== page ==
Updated May 7, 2019

Bolton: U.S. sending Navy strike group to Iran to send "clear message"

National security adviser John Bolton. Photo: Chip Somodevilla/Getty Images

Iran on Monday dismissed U.S. national security adviser John Bolton's announcement that the U.S. is deploying the USS Abraham Lincoln Carrier Strike Group and a bomber task force to send it "a clear and unmistakable message."

"In response to a number of troubling and escalatory indications and warnings, the United States is deploying the USS Abraham Lincoln Carrier Strike Group and a bomber task force to the U.S. Central Command region to send a clear and unmistakable message to the Iranian regime that any attack on United States interests or on those of our allies will be met with unrelenting force."
— John Bolton statement

Why it matters: A defense official, speaking on condition of anonymity, told AP the strike group was deployed after "clear indications" that Iran, along with its proxy forces, was preparing to possibly attack U.S. forces in the region. The move is an escalation of action against Iran. The Trump administration has been working to starve the Iranian regime of cash and chill the country's growth, per Axios' Jonathan Swan.

What they're saying: Secretary of State Mike Pompeo told reporters aboard a flight to Europe that the Trump administration had been working on the matter "for a little while," according to NBC News.

"It is absolutely the case that we have seen escalatory actions from the Iranians, and it is equally the case that we will hold the Iranians accountable for attacks on American interests. If these actions take place — if they do by some third-party proxy, a militia group, Hezbollah — we will hold the Iranian leadership directly accountable for that."

The big picture: Bolton stressed in his statement the United States wasn't seeking war with Iran. "[B]ut we are fully prepared to respond to any attack, whether by proxy, the Islamic Revolutionary Guard Corps, or regular Iranian forces," he said.

The other side: Keyvan Khosravi, spokesman for Iran's supreme national security council, on Monday called Bolton's statement "a clumsy use of an out-of-date event for psychological warfare," according to Iran's Tasnim news agency. Khosravi claimed Iranian forces observed the carrier entering the Mediterranean Sea 21 days ago.

Between the lines: Khosravi appears to be referring to a U.S. Navy announcement last month that said the strike group had left Naval Station Norfolk in Virginia for a regularly scheduled deployment — which appears to be separate from the latest announcement.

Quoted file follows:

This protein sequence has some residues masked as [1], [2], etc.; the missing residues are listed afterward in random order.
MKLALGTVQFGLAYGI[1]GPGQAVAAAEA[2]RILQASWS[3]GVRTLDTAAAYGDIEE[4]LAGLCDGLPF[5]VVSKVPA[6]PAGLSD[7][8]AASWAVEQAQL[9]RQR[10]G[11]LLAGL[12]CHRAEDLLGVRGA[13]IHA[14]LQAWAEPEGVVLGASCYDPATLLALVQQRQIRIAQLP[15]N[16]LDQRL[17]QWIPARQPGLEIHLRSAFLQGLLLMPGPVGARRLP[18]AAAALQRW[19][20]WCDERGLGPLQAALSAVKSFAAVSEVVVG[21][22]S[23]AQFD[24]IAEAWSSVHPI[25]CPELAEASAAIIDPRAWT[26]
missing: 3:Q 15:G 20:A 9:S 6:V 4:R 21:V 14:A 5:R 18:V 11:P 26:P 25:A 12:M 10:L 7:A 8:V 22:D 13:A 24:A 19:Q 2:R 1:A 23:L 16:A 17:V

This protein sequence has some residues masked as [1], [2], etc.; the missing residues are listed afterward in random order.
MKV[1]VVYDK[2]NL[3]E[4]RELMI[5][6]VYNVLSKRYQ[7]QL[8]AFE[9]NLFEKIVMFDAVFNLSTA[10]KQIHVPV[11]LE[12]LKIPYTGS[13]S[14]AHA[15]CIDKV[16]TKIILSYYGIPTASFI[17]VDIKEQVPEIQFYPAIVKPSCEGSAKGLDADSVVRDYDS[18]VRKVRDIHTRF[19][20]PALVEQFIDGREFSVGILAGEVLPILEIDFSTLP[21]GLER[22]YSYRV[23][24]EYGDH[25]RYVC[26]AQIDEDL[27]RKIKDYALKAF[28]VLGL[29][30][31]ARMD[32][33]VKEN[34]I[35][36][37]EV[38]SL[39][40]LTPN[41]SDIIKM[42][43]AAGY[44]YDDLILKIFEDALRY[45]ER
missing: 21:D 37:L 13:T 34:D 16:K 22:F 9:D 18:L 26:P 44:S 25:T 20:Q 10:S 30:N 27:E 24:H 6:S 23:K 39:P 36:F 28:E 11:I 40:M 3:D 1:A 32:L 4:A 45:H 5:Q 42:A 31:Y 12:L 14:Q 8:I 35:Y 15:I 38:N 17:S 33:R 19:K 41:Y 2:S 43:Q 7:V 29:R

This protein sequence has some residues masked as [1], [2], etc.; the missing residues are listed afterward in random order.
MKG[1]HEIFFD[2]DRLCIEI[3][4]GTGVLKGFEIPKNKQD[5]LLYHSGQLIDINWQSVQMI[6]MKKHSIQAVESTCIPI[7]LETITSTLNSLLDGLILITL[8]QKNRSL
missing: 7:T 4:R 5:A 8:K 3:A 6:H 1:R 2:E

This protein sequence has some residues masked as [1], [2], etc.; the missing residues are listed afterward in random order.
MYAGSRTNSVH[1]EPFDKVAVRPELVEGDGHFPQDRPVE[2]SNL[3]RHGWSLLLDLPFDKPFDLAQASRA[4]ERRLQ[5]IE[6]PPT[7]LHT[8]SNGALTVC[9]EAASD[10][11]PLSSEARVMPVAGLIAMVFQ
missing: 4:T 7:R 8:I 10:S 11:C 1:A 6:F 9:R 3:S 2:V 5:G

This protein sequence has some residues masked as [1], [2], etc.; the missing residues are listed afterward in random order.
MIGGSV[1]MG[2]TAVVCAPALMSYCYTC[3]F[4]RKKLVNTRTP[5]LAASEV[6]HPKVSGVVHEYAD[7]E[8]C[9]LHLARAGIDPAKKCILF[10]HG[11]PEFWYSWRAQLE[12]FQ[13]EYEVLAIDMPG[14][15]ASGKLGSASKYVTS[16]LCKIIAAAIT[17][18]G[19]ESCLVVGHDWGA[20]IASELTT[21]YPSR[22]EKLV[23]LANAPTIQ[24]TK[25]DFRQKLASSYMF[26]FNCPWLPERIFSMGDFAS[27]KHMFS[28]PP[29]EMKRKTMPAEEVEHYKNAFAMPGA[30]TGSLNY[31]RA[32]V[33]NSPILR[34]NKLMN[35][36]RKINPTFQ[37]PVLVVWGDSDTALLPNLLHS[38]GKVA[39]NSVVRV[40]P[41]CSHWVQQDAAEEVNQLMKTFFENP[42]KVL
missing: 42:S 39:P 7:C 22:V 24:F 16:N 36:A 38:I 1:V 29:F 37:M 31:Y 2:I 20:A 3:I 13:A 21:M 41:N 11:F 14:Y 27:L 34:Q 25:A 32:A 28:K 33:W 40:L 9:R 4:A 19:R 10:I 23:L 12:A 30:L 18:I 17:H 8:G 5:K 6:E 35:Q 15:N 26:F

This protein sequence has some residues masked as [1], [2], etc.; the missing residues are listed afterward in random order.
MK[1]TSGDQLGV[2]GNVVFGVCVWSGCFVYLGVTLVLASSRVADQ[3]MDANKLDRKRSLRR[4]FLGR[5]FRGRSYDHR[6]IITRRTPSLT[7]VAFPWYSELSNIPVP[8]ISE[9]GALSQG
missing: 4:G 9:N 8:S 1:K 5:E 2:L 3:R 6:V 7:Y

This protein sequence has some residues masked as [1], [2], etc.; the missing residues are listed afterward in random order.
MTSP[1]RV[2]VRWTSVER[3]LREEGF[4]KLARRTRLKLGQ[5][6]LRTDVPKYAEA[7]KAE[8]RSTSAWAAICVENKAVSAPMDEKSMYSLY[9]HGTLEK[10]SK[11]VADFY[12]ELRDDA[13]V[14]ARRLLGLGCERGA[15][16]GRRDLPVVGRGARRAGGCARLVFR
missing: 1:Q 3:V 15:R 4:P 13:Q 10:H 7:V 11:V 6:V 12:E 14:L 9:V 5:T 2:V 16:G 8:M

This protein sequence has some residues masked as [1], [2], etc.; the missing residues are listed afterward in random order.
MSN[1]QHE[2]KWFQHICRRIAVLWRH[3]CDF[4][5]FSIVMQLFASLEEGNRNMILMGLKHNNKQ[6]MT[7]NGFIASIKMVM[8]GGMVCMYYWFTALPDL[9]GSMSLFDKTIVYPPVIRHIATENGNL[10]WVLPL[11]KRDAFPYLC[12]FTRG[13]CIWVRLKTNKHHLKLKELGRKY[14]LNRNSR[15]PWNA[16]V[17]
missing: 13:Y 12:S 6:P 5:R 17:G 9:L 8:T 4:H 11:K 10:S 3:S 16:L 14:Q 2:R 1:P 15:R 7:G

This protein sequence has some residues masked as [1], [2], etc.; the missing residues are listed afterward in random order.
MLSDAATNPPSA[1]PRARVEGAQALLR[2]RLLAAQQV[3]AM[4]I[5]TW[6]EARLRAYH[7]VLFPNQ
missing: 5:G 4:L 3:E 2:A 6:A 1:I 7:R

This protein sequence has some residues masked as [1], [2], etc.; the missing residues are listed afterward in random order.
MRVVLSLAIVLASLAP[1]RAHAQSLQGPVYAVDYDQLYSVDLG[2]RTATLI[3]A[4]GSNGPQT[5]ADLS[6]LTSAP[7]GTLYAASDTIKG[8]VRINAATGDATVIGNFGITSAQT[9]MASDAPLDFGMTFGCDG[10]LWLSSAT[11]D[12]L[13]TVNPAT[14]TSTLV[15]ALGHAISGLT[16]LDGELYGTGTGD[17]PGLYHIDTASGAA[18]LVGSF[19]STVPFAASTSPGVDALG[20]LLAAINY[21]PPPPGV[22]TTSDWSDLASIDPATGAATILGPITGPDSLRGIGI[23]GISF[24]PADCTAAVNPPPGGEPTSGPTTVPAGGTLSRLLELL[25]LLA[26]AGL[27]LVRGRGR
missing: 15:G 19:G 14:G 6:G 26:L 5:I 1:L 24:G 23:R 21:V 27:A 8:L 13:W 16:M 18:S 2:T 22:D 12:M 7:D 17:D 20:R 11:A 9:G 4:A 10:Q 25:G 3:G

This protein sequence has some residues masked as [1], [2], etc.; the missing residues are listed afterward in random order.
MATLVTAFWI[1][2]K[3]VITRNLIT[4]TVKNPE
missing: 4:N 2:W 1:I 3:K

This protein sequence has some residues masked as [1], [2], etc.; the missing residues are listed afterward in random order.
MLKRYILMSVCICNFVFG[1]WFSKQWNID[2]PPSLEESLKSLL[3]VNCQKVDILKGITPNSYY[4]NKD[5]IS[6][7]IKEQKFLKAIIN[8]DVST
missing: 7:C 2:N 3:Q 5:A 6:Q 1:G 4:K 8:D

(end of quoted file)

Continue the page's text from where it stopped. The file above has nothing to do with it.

What's next? Iran plans to announce measures in response to President Trump’s decision to withdraw the U.S. from Tehran’s nuclear deal, one year on, Tasnim said. Trump is set to announce new sanctions against the country, per Axios' Jonathan Swan.

Go deeper:

Scoop: Israel passed White House intelligence on possible Iran plot

Trump's next moves to tank the Iranian economy

Trump's maximum pressure campaign hammers Iranian economy

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Coronavirus dashboard

Illustration: Sarah Grillo/Axios

  1. Global: Total confirmed cases as of 9 p.m. ET: 662,073 — Total deaths: 30,780 — Total recoveries: 139,426.
  2. U.S.: Leads the world in cases. Total confirmed cases as of 9 p.m. ET: 122,666 — Total deaths: 2,147 — Total recoveries: 1,073.
  3. Federal government latest: President Trump announces "strong" travel advisories for New York, New Jersey and Connecticut, rules out quarantine enforcement.
  4. State updates: Alaska is latest state to issue a stay-at-home order — New York is trying to nearly triple its hospital capacity in less than a month and has moved its presidential primary to June 23. Some Midwestern swing voters who backed Trump's handling of the virus less than two weeks ago are balking at his call for the U.S. to be "opened up" by Easter.
  5. World updates: In Spain, over 1,400 people were confirmed dead between Thursday to Saturday.
  6. 🚀 Space updates: OneWeb filed for bankruptcy amid the novel coronavirus pandemic.
  7. Hollywood: Tom Hanks and Rita Wilson have returned to U.S. after being treated for coronavirus.
  8. What should I do? Answers about the virus from Axios expertsWhat to know about social distancingQ&A: Minimizing your coronavirus risk
  9. Other resources: CDC on how to avoid the virus, what to do if you get it.

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Trump flags travel adversaries for New York, New Jersey, Connecticut

Data: The Center for Systems Science and Engineering at Johns Hopkins; Map: Andrew Witherspoon/Axios

President Trump said Saturday night the CDC would issue a "strong" travel advisory" for New York, New Jersey and Connecticut and that a "quarantine will not be necessary."

The big picture: With more than 121,000 people infected, the U.S. has the most COVID-19 cases in the world, exceeding China and Italy, per data from Johns Hopkins. A second wave of American cities, including Boston, Detroit, New Orleans and Philadelphia, are reporting influxes of cases.

Go deeperArrowUpdated 11 mins ago - Health

Trump rules out quarantine in New York, New Jersey, Connecticut after pushback

President Trump on the White House grounds on Saturdya. Photo: Sarah Silbiger/Getty Images

President Trump tweeted Saturday night that he's decided not to introduce quarantine enforcement measures fo New York, New Jersey and parts of Connecticut, but a "strong" travel advisory will be issued for those states.

Why it matters: The president said hours earlier he was considering the move to combat the rise in novel coronavirus cases. But he received pushback, most notably from New York Gov. Andrew Cuomo (D), who told CNN it would cause "chaos." "This would be a federal declaration of war on states," Cuomo added.

Go deeper: Updates on coronavirus in the U.S.